Right-size and right-use
Getting business boundaries and interactions right is the key to autonomy. The existing architecture was too “micro”—services were too small to truly stand on their own. We redirected the focus from noun-oriented to capabilities-focused boundaries and removed unnecessary asynchrony from interactions. We guided teams on what to use and when, and got them working properly with NoSQL document databases. We even introduced a lightweight mechanism for coordinating document activities when necessary and helped scale back messaging to its essential uses.
Unpacking value via microservices
Once architectural issues were addressed, it was time to start building. Untangling individual services from the MES monolith would require identifying and resolving dependencies in both the code and the data. Starting with the Packout service, we split the approach into three focus areas: UI, backend, and database. The goal was to get the Packout API endpoints working by copying the shared code into the microservice so the core domain objects/data dependencies could be refactored once the service was running independently. It’s hard to know what you’ll find when delving into the dependencies of a monolith: A kanban approach allowed us to uncover new challenges along the way that could be used to modify the backlog and move forward.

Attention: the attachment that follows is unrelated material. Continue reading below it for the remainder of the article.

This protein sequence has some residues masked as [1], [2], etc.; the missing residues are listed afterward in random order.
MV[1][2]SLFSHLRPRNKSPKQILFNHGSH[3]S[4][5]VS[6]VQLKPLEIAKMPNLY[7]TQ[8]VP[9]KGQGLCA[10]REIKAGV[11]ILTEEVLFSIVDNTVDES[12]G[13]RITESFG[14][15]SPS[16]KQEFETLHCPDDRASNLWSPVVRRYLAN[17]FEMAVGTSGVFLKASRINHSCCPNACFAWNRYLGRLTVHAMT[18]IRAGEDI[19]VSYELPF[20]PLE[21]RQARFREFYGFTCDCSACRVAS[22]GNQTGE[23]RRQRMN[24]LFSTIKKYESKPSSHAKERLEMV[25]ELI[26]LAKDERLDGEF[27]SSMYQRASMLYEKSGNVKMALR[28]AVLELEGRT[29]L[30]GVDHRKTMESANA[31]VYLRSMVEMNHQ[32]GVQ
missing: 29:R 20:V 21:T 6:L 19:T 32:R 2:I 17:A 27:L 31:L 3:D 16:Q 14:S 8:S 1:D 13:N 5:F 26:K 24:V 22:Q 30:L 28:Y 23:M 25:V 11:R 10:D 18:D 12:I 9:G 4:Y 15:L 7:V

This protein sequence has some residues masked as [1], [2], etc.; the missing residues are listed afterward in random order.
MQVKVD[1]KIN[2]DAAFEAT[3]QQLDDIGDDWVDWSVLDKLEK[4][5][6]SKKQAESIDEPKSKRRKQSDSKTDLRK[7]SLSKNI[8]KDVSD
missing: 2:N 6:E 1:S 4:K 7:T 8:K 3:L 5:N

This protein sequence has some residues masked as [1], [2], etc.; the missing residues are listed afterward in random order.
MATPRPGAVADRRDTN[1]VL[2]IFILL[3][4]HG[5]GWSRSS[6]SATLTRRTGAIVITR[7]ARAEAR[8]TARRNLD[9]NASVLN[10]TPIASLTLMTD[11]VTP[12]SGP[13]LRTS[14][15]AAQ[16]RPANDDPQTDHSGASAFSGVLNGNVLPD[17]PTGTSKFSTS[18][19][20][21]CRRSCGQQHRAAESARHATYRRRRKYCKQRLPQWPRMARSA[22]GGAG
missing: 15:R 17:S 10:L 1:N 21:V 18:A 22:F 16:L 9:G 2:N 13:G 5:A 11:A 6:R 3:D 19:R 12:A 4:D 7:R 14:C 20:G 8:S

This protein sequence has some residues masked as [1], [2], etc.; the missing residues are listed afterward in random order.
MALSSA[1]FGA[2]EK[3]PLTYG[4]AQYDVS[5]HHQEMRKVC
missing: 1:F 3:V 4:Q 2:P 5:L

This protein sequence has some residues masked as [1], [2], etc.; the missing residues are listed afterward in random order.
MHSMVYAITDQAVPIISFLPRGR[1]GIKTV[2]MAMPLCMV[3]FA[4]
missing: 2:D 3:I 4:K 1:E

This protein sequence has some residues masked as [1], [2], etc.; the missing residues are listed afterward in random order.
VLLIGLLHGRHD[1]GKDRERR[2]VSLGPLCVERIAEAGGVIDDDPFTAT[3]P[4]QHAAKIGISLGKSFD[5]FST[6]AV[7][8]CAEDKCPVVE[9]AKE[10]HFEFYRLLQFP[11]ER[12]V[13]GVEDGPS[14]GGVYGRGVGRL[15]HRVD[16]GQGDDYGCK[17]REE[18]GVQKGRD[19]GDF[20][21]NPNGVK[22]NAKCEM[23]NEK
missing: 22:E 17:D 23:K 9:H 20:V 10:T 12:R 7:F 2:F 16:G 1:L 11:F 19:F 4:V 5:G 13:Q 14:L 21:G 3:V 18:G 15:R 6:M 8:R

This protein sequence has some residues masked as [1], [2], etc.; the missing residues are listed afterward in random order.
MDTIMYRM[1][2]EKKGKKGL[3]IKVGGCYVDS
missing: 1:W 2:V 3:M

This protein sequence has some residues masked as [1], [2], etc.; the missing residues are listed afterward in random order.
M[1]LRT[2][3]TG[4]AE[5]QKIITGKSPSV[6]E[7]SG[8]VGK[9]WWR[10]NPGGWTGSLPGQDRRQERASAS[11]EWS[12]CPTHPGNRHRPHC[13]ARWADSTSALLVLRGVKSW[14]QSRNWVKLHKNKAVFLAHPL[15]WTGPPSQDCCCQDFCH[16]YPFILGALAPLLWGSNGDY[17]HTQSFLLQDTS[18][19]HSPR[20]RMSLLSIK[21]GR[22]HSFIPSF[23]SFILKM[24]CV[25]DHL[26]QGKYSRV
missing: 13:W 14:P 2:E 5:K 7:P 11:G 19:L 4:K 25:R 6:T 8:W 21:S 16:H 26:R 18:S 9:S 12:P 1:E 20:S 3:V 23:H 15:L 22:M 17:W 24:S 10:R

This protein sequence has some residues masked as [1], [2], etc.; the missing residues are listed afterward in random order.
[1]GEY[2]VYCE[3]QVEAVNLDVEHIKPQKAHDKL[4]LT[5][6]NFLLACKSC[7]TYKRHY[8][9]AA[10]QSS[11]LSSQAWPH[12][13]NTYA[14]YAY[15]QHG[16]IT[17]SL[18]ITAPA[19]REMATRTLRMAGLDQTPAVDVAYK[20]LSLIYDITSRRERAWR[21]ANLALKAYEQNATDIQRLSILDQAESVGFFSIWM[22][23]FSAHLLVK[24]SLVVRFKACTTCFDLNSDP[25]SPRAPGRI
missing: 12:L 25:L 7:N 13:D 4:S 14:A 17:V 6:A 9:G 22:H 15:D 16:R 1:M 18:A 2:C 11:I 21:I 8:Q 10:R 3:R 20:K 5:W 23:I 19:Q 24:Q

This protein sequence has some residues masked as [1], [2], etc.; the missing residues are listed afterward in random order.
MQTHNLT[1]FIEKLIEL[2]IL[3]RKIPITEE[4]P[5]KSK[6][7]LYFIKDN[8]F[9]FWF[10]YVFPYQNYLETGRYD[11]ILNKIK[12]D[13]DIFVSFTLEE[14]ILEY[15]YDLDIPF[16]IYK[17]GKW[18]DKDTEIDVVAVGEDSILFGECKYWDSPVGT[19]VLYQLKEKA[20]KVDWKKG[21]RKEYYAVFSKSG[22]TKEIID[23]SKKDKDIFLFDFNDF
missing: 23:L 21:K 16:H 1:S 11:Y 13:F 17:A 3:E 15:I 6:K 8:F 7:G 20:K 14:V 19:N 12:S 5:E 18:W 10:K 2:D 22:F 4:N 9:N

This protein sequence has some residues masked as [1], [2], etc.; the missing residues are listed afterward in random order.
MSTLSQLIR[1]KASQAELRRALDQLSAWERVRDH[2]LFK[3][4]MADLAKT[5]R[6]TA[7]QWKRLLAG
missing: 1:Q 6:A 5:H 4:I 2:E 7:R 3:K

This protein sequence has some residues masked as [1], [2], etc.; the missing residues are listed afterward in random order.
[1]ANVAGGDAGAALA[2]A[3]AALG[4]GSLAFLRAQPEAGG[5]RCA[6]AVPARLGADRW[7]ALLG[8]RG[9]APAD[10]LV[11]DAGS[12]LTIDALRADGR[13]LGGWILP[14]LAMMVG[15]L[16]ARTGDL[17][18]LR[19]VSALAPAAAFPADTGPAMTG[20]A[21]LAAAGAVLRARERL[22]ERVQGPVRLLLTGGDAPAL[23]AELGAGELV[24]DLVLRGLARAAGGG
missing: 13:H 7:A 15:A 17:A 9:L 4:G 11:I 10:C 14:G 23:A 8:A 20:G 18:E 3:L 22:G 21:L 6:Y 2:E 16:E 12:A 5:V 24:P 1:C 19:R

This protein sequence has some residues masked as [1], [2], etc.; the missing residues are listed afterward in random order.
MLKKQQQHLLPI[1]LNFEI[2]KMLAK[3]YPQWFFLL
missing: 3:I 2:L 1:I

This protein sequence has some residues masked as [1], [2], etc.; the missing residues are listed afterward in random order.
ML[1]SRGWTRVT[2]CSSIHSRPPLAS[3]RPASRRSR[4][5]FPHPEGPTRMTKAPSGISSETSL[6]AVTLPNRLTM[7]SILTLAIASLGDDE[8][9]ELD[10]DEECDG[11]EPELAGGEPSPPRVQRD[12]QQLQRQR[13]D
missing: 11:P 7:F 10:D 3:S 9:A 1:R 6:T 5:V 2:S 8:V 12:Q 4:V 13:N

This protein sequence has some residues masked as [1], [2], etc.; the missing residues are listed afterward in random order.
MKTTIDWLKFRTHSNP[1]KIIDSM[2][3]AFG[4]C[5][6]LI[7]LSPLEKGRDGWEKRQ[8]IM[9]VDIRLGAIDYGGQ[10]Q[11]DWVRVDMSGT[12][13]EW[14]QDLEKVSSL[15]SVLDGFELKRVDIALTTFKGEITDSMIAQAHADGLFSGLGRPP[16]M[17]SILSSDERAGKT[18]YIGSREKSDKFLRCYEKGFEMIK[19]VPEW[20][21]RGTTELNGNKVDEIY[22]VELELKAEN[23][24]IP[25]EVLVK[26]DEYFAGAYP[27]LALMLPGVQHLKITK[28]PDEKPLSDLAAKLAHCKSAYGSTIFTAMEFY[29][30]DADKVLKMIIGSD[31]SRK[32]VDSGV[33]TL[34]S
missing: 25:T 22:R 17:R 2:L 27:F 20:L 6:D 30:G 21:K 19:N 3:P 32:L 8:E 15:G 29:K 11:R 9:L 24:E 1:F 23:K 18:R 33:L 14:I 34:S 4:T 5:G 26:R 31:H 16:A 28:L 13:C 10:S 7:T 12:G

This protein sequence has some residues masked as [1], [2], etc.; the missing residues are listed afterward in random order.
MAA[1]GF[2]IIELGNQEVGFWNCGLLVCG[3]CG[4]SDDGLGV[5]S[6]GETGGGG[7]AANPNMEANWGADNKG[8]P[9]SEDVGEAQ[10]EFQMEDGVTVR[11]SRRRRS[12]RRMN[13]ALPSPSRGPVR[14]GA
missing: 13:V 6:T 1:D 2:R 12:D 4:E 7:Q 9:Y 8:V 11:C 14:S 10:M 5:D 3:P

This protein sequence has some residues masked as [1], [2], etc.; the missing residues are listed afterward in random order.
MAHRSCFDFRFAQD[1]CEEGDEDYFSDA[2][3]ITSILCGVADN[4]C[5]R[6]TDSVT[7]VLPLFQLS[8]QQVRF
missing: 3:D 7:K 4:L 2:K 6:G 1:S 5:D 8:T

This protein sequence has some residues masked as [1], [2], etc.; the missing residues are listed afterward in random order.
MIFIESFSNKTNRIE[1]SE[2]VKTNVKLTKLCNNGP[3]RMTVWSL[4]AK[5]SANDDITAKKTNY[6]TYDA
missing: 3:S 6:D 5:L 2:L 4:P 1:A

A volume-viable system
Our deep dive into the original microservices design saved Jabil time and money by solving lurking problems and enabling the MES to actually go live. The number of orders that the system was able to handle jumped significantly. Now, Jabil is able to do volume manufacturing from its own back-end ordering system, instead of assimilating the purchased factory’s system. This integrated approach will enable Jabil to better serve all its clients’ needs going forward.
Flexible foundation for microservices
The problems we uncovered together and solutions we proposed transformed Jabil’s approach to building microservices architectures—from scoping and planning to design and implementation. What we came up with was a solution that addressed the project’s immediate needs, but also resulted in an infrastructure that could be applied to future projects, without locking them too much into implementation details.
A standalone success that scales
Once we got the Packout API running with shared dependency on the UI and database, we knew we’d hit the mark. Equipping the Packout to run independently of the MES bodes well for the expansion of both the system and the business. This standalone microservices success can be parlayed into a scalable, flexible architecture that will allow Jabil to better serve individual customers.
“Working together to uncover unmet needs” has always been at the heart of Headspring’s value proposition. Our relationship with Jabil brings this to light. What we discovered together during our thorough assessment changed the scope of the project, and also transformed the business for the better. What began as a request for coding artifacts and guidelines, resulted in the very platform they needed in order to launch a new chapter and keep growing. By balancing pragmatism and idealism, we got a viable volume-manufacturing system online, then worked closely with the team to make microservices work well into the future.